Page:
Patients with Hydrocephalus wait for a nurse to make his rounds at Cure Hospital on February 4, 2017 in Mbale, Uganda.
 Excess fluid is seen in a CT scan of a brain at Cure Children's Hospital on February 2, 2017 in Mbale, Uganda. The hospital owns one of two CT scan machines serving 8 million people in eastern Uganda.
 Doctors operate on a patient at Cure Children's Hospital in Mbale, Uganda on February 6, 2017. The hospital has performed more than 10,000 life-saving surgeries on children with hydrocephalus
 A boy diagnosed with Hyrdocephalus lays on a bed at Cure Children's Hospital in Mbale, Uganda on February 6, 2017.
 Hospital staff pray to start the day at Cure Hospital on February 6, 2017 in Mbale, Uganda.
 A mother with her son, who was diagnosed with Hydrocephalus at Cure Hospital on February 4, 2017 in Mbale, Uganda.
 Women who are staying with their children wash clothes inside the Cure hospital compound on February 2, 2017. 
 A nurse checks on Shakira, 2,  who returned after a procedure to relieve pressure failed, at Cure Hospital on February 6, 2017 in Mbale, Uganda. Sub-Saharan Africa has only one neurosurgeon for every 10 million people; in the United States and Britain, there is one surgeon for every 100,000 people. People from a number of African countries travel to Mbale for treatment.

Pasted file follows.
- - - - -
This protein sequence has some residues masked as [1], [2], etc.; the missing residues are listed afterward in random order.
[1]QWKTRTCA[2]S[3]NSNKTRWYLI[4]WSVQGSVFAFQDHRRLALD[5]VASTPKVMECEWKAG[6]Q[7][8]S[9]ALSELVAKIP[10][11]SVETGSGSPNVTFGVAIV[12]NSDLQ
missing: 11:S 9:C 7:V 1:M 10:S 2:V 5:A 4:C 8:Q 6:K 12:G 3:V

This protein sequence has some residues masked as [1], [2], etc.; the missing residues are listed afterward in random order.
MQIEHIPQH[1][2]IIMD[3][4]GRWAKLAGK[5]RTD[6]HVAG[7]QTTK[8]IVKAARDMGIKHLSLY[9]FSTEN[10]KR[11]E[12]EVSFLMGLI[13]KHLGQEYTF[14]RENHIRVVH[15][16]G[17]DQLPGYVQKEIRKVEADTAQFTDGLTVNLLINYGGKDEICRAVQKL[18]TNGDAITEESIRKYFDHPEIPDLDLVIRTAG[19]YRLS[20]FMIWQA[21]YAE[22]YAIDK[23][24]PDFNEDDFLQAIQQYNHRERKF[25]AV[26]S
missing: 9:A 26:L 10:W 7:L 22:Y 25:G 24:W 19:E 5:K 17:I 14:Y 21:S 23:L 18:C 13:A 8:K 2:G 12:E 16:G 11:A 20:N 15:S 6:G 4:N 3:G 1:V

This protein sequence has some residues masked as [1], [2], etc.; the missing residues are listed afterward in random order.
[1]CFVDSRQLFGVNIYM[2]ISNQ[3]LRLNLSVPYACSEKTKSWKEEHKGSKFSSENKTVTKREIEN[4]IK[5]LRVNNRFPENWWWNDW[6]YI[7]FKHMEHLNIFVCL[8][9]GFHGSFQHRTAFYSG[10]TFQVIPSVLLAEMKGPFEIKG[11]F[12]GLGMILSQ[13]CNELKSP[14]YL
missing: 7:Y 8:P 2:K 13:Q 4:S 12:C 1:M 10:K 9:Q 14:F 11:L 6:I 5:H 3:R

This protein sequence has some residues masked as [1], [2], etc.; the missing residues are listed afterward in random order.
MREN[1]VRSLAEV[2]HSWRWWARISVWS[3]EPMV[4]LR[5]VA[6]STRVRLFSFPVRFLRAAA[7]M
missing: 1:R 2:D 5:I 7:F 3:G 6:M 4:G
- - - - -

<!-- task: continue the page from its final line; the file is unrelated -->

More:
The exterior of Cure Hospital on February 2, 2017 in Mbale, Uganda. The hospital is considered by many to be a industry leader in treating hydrocephalus and spinal bifida.
 A mother breastfeeds her son at Cure Hospital on February 5, 2017 in Mbale, Uganda. There are an estimated 400,000 cases of hydrocephalus in the world every year; more than 300,000 of them are in developing nations, and 90% will be fatal without surgery.
 A morning prayer service at the hospital on February 4, 2017 in Mbale, Uganda.
 Amina Naikjoba sits with her son Pongo, 3, at Cure Children's Hospital on February 6, 2017 in Mbale, Uganda. Pongo developed an infection associated with the shunt in his head following treatment for Hydrocephalus.
 Mothers gather with their children on the compound of Cure Hospital on February 4, 2017 in Mbale, Uganda. Some mothers are repeat visitors to this hospital and have returned because of an infection or a problem with a shunt in their child’s head. One woman said fellow villagers thought she had practiced witchcraft after her baby was born with such a deformity.
Hydrocephalus in Uganda for CNN

A boy diagnosed with hydrocephalus cries on a bed at Cure Children's Hospital on February 5, 2017 in Mbale, Uganda. Hydrocephalus is a condition in which an excess of cerebral fluid accumulates in the brain. The condition, which can be extremely fatal left untreated, causes a harmful amount of pressure on the head and a increase head size.